A husband-and-wife team launch a new Southern-style restaurant in Southside Park, where family tradition and modern cuisine come together in everything from old-school fried chicken to a new-school burger with bacon confit.
2005 11th St.
AAs do-it-yourself challenges go, most couples would be relieved to survive transforming a kitchen, refinishing a floor, an inside-out paint job or furnishing a dining room with their wits intact. Doing all four, though, while curating and fine-tuning a menu of Southern food classics to boot?
Such is life at South.
The new restaurant, conjured by the husband-and-wife team of Ian and N’Gina Kavookjian, combines family recipes with farm-to-fork flavors—and no shortage of elbow grease—in the space once occupied by a Chinese grocery in downtown’s Southside Park. From the gleaming intimacy of its dining room to its signature spins on fried chicken, barbecue and other culinary traditions, the venture reflects its owners’ dream of building their own Southern destination in the Capital City.
“This is the food that we feed the people we love—and feed ourselves,” says Ian, 37. “We wanted to put our passion and our love and our energy into [South].”
The menu, refined with executive chef Rachel Kelley (formerly the pastry chef at Ella, where she once worked alongside N’Gina, and most recently executive chef at Revolution Wines), emphasizes what the South brain trust divides into old-school and new-school elements. The old-school offerings—including staples like shrimp po’boy and fried catfish—stem from cooking traditions that go back 200 years in N’Gina’s family (which has roots in Mississippi and Louisiana) and are dishes she has been preparing since childhood.
“[When] I was around 11 years old, my mom woke me up on Thanksgiving morning and said, ‘Get up, you’re cooking this year,’ ” recalls N’Gina, also 37 and a native of Mississippi’s Gulf Coast. “I in no way, shape or form wanted to do that, but it was an amazing bonding experience. This was history [she was] passing on to the next generation.”
Those enduring family recipes are put to good use in South’s signature entrée, Petey’s Fried Chicken (coined after N’Gina’s mother’s nickname), which is brined overnight in a bath of salt, sugar and herbs before being dipped in a seasoned flour blend and dunked into the fryer. It comes to the table piping hot, stacked gracefully on sautéed kale leaves. N’Gina also carefully adapted her family’s gumbo to a flavorful stew spotlighting chicken thighs and Andouille sausage. In the future, she says, the Kavookjians envision launching their own sausage-making operation on-site for maximum authenticity. Menus this spring and summer will emphasize local, seasonally available produce like okra from Del Rio Botanical and green tomatoes from Watanabe Farms.
On the new-school front, chef Kelley offers her take on shrimp and grits (melted with cheddar, asiago and mozzarella cheeses) with The Hot Pot, which also comes with scallops, mussels and roasted poblano peppers; the addictive Carolina Gold Rice Balls with smoked country ham (its old-school counterpart is a plate of hush puppies); and a burger dressed with house-made leek-shallot jam, spicy aioli, pickles, Havarti cheese and bacon confit. Meanwhile, the hearty BBQ Platter offers a stick-to-your-ribs trifecta of smoked brisket, barbecued chicken and hot links accompanied by Memphis barbecue sauce, mustard sauce and house-made jalapeño-and-poblano pepper jam, all served on an antique silver platter.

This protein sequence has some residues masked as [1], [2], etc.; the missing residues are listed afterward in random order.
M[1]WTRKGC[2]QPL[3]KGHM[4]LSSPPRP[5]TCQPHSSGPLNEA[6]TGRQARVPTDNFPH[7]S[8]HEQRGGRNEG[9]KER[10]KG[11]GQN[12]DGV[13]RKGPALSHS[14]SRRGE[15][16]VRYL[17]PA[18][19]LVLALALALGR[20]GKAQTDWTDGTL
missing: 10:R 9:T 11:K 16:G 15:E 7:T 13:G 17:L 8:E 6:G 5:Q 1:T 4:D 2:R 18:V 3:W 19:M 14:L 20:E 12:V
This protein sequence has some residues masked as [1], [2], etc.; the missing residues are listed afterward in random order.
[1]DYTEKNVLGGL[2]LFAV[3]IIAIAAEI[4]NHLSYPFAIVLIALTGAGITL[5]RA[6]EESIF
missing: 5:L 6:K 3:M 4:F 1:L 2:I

And while Kelley honed her cooking skills in the kitchens of some of Sacramento’s top restaurants, the Kavookjians are no rookies to the local dining scene either. They met when both worked as servers at Il Forno Classico in Gold River in the early ’00s and since have accrued résumé lines from server to bartender to manager at Esquire Grill, Cafe Bernardo, Piatti and Ella. They say they conceived South after acknowledging their first restaurant—the California cuisine spot Eight American Bistro in Granite Bay, which opened in 2012—didn’t reflect their true culinary passion.
“You really just have to do you,” N’Gina says. The Kavookjians took that conclusion to heart, shuttering Eight after a year and turning their attention to developing South (motto: “We just want to fry chicken”). Upon securing the location, the couple set to work cleaning and overhauling the space on their own, from the refinished concrete floors to the newly painted white walls that greeted the restaurant’s first customers in December. Their menu is presented on a chalkboard by the front counter, while vintage furnishings reclaimed from old restaurants or upcycled from Craigslist inhabit a dining room accentuated with chunky candles and ceramic vases. “It was very design-on-a-dime,” N’Gina says.
Today, the couple’s hand-painted tables fill up with diners content to chow down on simple, hearty food with family and friends, and the Kavookjians themselves can be found chatting with patrons (often with their kids Isaac, 7, and Isabella, 4, in tow), always eager to share their culinary history with a new generation of Sacramentans.
“When we make this food, we can say my grandmother ate that and her mother ate that and [all of our] cousins ate that,” N’Gina says. “You get to continue your heritage, and it’s so amazing.”